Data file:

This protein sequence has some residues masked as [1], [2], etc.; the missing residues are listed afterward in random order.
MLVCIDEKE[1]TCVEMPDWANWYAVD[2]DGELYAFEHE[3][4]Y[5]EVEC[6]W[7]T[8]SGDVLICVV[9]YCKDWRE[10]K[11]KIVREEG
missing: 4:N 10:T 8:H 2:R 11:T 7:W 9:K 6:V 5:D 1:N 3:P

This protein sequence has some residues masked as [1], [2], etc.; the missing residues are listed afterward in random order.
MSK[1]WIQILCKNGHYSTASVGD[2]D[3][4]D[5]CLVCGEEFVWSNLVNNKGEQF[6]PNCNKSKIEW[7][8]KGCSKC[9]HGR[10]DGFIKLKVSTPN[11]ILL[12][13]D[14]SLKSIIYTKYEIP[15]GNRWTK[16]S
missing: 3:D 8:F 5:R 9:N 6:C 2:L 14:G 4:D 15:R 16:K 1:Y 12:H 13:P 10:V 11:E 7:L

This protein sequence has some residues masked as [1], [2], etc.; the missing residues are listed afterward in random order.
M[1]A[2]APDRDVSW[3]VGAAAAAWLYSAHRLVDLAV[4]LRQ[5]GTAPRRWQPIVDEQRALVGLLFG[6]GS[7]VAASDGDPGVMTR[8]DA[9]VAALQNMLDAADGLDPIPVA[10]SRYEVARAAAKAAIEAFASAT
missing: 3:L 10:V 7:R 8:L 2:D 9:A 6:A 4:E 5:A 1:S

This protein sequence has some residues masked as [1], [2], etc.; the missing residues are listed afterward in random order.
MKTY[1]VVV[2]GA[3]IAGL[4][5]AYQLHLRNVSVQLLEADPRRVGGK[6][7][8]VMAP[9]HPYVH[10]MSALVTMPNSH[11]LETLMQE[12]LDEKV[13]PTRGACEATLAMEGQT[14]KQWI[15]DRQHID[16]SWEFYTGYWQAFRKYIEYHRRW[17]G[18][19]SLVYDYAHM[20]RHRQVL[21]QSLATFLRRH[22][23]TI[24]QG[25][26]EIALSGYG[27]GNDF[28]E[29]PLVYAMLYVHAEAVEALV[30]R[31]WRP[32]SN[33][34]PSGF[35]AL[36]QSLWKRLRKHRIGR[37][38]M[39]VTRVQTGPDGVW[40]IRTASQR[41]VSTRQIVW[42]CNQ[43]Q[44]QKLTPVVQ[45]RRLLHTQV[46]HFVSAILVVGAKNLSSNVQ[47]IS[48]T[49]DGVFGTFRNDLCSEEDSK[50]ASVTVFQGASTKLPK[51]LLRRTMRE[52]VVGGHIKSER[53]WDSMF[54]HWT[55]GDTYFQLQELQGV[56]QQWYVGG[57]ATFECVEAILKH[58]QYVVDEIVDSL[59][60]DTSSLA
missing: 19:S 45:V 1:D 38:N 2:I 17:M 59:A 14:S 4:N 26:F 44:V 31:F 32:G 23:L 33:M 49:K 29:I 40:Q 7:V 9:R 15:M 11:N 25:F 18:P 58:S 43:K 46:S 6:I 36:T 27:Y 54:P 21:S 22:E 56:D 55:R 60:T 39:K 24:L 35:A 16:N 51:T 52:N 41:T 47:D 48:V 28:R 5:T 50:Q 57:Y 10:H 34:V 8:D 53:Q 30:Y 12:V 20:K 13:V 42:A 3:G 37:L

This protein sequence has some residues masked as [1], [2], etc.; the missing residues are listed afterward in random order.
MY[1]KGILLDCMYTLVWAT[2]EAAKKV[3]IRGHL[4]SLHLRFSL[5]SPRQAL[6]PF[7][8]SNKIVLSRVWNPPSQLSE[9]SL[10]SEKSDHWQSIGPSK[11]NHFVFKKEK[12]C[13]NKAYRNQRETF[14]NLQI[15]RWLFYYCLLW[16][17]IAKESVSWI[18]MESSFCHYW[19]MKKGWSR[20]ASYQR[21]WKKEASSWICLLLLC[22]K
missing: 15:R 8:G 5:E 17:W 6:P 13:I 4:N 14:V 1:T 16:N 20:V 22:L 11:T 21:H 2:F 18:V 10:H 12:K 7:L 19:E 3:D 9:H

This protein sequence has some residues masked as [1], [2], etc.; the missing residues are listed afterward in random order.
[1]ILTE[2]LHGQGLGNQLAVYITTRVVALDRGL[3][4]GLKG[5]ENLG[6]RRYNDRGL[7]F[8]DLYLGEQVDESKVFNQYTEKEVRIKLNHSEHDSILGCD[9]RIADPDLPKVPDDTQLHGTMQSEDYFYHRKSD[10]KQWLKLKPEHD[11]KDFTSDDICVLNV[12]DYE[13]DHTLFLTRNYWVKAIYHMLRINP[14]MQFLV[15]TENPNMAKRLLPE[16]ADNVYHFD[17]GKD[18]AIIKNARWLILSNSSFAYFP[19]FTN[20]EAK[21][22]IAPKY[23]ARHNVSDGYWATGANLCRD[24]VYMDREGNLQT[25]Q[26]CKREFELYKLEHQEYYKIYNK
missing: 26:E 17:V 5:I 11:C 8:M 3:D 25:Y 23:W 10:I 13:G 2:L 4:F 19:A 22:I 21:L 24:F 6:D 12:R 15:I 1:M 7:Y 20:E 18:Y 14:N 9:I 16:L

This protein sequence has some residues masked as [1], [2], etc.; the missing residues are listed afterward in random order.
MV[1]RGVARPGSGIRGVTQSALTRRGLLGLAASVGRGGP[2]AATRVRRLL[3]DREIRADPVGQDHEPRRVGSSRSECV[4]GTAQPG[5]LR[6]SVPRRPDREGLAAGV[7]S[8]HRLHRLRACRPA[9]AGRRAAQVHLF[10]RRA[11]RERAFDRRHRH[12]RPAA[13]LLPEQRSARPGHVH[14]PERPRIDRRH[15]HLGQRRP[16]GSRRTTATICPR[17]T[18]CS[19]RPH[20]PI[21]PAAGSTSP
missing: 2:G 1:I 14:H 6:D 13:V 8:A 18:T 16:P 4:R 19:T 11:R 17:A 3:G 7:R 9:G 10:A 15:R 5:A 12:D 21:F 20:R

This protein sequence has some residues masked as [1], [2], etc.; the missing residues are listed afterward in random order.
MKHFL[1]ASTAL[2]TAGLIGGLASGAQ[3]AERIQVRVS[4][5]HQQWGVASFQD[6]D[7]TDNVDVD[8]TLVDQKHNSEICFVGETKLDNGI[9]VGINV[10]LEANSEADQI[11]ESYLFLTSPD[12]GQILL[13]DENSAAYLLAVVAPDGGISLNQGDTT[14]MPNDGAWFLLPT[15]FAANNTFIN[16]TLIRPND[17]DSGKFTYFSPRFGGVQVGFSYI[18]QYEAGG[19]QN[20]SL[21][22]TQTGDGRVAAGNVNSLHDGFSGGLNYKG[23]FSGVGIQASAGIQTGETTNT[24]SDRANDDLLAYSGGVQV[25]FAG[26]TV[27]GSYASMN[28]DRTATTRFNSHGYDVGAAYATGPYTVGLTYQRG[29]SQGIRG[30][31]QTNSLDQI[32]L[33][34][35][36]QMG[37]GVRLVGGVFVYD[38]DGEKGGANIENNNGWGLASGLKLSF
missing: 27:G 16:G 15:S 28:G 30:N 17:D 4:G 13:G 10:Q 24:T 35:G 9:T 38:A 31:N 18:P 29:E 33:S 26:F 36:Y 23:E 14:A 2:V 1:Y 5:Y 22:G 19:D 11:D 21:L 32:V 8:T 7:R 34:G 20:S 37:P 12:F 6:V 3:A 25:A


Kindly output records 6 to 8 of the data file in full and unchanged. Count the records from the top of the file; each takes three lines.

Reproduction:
This protein sequence has some residues masked as [1], [2], etc.; the missing residues are listed afterward in random order.
[1]ILTE[2]LHGQGLGNQLAVYITTRVVALDRGL[3][4]GLKG[5]ENLG[6]RRYNDRGL[7]F[8]DLYLGEQVDESKVFNQYTEKEVRIKLNHSEHDSILGCD[9]RIADPDLPKVPDDTQLHGTMQSEDYFYHRKSD[10]KQWLKLKPEHD[11]KDFTSDDICVLNV[12]DYE[13]DHTLFLTRNYWVKAIYHMLRINP[14]MQFLV[15]TENPNMAKRLLPE[16]ADNVYHFD[17]GKD[18]AIIKNARWLILSNSSFAYFP[19]FTN[20]EAK[21][22]IAPKY[23]ARHNVSDGYWATGANLCRD[24]VYMDREGNLQT[25]Q[26]CKREFELYKLEHQEYYKIYNK
missing: 26:E 17:V 5:I 11:C 8:M 3:D 25:Y 23:W 10:I 13:G 2:L 4:F 19:A 22:I 21:L 24:F 6:D 12:R 15:I 1:M 7:Y 20:E 18:Y 14:N 9:I 16:L

This protein sequence has some residues masked as [1], [2], etc.; the missing residues are listed afterward in random order.
MV[1]RGVARPGSGIRGVTQSALTRRGLLGLAASVGRGGP[2]AATRVRRLL[3]DREIRADPVGQDHEPRRVGSSRSECV[4]GTAQPG[5]LR[6]SVPRRPDREGLAAGV[7]S[8]HRLHRLRACRPA[9]AGRRAAQVHLF[10]RRA[11]RERAFDRRHRH[12]RPAA[13]LLPEQRSARPGHVH[14]PERPRIDRRH[15]HLGQRRP[16]GSRRTTATICPR[17]T[18]CS[19]RPH[20]PI[21]PAAGSTSP
missing: 2:G 1:I 14:H 6:D 13:V 8:A 18:T 16:P 4:R 19:T 11:R 17:A 3:G 7:R 9:G 10:A 15:R 5:A 12:D 21:F 20:R

This protein sequence has some residues masked as [1], [2], etc.; the missing residues are listed afterward in random order.
MKHFL[1]ASTAL[2]TAGLIGGLASGAQ[3]AERIQVRVS[4][5]HQQWGVASFQD[6]D[7]TDNVDVD[8]TLVDQKHNSEICFVGETKLDNGI[9]VGINV[10]LEANSEADQI[11]ESYLFLTSPD[12]GQILL[13]DENSAAYLLAVVAPDGGISLNQGDTT[14]MPNDGAWFLLPT[15]FAANNTFIN[16]TLIRPND[17]DSGKFTYFSPRFGGVQVGFSYI[18]QYEAGG[19]QN[20]SL[21][22]TQTGDGRVAAGNVNSLHDGFSGGLNYKG[23]FSGVGIQASAGIQTGETTNT[24]SDRANDDLLAYSGGVQV[25]FAG[26]TV[27]GSYASMN[28]DRTATTRFNSHGYDVGAAYATGPYTVGLTYQRG[29]SQGIRG[30][31]QTNSLDQI[32]L[33][34][35][36]QMG[37]GVRLVGGVFVYD[38]DGEKGGANIENNNGWGLASGLKLSF
missing: 27:G 16:G 15:S 28:G 30:N 17:D 4:G 13:G 10:Q 24:T 35:G 9:T 38:A 31:N 18:P 29:E 33:S 26:F 36:Y 23:E 14:A 2:V 1:Y 5:Y 22:G 19:D 11:D 21:L 32:V 8:T 7:R 34:G 20:S 37:P 12:F 6:V 3:A 25:A